Make us your home page

A woman leaves retirement to volunteer at a local produce shop

ST. PETE BEACH — With a growing trend to support community and small businesses, there are a select few who've come out of retirement to volunteer at a small business.

"When I get excited, I can't hold myself back," says Andrea Cummins, a retiree who lives in St. Pete Beach. "I'm just happy that they're willing to provide a service that I find valuable."

After 13 years of retirement, Cummins now volunteers 12 to 14 hours per week at a small business just two blocks from her home.

"Of course nonprofits need volunteers, but so do small-business owners," she says. Cummins, 60, remembers how challenging and tiring it can be to run a business. She once owned Pasadena Wellness Center and Florida Massage Center.

She learned about St. Pete Beach Produce at 69th Avenue and Gulf Boulevard in March 2009. After walking in the store, she said she was so impressed with the quality of the produce that she introduced herself to the owner, Odise "Odi" Armata.

"It's like your old traditional-style market," said Cummins. "The prices for everything are very reasonable, especially considering Odi's commitment to quality."

She noticed Armata's store flier and asked if he had done any advertising. Upon learning that Armata was relying on walk-in traffic, she suggested other options and offered to help with marketing ideas.

Armata says he's fortunate to have someone take such an interest in his business. They both agree that it has been mutually beneficial. "I'm amazed with her energy and she's always happy," he said.

"It's not work to me, it's fun. What Odi does is work," she says.

Armata works seven days a week, often 16-hour days starting with a 4 a.m. trip to the market for fresh produce. When he went away for two weeks to visit his family in Greece, it took six people to take Armata's place to keep the shop open.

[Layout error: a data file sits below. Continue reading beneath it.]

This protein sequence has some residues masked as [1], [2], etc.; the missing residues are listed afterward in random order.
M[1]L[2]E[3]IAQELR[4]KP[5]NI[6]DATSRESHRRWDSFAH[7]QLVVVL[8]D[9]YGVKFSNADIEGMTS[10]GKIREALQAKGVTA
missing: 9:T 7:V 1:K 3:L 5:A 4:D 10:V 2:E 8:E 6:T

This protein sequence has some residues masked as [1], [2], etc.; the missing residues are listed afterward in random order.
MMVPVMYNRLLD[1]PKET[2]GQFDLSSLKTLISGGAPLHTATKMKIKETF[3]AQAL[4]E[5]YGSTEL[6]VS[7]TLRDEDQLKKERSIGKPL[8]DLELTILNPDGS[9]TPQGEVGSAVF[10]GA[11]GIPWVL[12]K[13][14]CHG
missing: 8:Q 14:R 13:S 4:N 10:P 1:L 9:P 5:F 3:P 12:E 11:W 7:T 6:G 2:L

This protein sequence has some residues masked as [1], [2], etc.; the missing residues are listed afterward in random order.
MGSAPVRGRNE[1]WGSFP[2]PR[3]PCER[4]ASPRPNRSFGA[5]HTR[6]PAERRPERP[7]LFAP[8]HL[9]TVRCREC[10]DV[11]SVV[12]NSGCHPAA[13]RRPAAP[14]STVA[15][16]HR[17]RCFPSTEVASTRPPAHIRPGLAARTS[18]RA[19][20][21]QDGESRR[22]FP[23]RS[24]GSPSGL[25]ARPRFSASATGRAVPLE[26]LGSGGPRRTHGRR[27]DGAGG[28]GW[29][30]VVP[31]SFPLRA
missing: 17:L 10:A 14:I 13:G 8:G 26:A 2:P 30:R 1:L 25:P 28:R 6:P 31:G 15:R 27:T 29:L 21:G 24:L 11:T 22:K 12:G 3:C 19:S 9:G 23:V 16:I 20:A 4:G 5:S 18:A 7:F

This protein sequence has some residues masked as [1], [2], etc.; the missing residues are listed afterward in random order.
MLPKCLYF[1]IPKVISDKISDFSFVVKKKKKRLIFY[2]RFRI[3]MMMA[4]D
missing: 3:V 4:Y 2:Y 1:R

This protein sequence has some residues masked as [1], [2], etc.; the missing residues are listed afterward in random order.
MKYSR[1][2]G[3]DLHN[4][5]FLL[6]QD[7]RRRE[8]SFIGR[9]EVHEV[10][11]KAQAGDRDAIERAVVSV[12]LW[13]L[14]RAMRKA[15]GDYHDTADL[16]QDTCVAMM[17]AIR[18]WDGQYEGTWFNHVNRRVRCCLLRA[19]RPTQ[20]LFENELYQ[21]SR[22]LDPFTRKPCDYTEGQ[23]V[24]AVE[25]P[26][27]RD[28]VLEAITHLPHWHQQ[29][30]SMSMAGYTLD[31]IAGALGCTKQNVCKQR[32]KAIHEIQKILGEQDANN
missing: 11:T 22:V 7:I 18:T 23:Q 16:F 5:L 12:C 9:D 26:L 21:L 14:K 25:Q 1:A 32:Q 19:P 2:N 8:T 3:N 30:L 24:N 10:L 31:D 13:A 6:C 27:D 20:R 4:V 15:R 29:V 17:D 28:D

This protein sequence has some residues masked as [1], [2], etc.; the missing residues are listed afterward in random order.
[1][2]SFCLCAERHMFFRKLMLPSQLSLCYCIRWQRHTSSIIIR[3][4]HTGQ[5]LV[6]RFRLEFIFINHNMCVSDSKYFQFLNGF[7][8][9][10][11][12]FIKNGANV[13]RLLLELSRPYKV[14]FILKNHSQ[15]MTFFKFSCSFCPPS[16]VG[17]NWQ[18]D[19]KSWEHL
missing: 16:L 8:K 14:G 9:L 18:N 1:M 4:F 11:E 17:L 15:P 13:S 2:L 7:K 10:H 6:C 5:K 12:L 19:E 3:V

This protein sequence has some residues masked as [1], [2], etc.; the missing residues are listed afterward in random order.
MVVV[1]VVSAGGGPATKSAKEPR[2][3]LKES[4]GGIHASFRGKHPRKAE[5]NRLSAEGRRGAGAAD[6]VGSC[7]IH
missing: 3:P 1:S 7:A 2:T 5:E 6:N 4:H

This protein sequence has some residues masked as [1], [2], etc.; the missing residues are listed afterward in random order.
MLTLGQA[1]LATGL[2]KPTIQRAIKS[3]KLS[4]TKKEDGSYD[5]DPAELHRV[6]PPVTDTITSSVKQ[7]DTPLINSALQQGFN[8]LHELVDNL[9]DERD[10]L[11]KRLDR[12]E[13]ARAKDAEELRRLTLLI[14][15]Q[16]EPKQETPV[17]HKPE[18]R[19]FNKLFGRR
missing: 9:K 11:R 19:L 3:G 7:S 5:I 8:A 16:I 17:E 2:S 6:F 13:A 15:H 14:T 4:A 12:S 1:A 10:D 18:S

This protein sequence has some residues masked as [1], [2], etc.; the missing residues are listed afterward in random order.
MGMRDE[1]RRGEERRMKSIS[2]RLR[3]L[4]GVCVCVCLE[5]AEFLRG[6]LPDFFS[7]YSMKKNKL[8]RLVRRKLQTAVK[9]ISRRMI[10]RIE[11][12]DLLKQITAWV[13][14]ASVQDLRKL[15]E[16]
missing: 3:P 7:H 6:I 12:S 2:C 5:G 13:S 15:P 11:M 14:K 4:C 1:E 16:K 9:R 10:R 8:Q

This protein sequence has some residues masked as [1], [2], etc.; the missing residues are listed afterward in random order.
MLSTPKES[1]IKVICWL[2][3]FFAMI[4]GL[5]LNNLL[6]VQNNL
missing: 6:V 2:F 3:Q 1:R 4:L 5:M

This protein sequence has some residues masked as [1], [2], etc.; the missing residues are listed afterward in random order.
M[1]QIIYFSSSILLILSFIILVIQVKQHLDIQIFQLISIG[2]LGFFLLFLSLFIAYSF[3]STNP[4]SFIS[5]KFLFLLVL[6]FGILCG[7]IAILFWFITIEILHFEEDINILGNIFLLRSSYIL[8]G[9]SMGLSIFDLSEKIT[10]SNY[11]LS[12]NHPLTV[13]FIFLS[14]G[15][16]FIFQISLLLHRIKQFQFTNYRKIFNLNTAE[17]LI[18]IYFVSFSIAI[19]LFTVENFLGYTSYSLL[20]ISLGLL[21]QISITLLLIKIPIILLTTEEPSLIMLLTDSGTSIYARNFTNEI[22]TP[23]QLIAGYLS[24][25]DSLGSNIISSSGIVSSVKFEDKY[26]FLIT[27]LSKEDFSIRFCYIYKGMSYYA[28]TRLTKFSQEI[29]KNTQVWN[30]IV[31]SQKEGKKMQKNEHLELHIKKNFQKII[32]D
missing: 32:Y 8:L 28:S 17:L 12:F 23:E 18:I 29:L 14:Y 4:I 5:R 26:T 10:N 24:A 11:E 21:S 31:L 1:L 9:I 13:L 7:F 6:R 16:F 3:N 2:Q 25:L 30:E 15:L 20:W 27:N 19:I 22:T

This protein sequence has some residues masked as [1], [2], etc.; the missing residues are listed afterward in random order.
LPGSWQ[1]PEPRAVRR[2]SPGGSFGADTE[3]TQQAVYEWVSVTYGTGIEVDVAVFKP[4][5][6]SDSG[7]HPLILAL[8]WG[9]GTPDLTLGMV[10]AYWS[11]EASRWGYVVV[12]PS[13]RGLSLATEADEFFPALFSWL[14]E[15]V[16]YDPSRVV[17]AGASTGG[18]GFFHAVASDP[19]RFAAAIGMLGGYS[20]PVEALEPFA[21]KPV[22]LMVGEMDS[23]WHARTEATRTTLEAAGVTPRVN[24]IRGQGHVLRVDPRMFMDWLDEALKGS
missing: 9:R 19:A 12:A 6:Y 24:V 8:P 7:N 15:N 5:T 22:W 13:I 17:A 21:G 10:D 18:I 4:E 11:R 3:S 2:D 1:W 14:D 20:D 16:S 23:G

With Cummins' help, Armata has expanded his inventory to include Boar's Head meats and cheeses, and he stocks two coolers of ready-to-eat items. He has also added a deli where he prepares fresh sandwiches, salads and party platters for takeout.

Cummins said she always had top-notch instructors and volunteers in her business, and all she asked of them was to take the commitment seriously and to be there when they said they would. "That's the kind of commitment I give to Odi. I'm there when he needs me."

Cummins is so passionate about it that she treats the business as her own in many ways. With her persistence, she managed to get the store into the Corey Sunday Morning Market. "People call me his cheerleader."

She admits though, that "if it wasn't for him, being who he is, I'd shop there, but I would never have offered to help him. What really got to me is his extreme honesty, work ethic and his sincerity about everything."

Armata has taught her about running the register, pricing products and store set-up, and he also helps her practice her Greek.

"I love working here. It's an education for me," Cummins said.

She never expected at this time in her life that she'd get an education in produce, but she admits she has learned a lot. The business has grown thanks to her help, and Armata is able to get a break once in a while.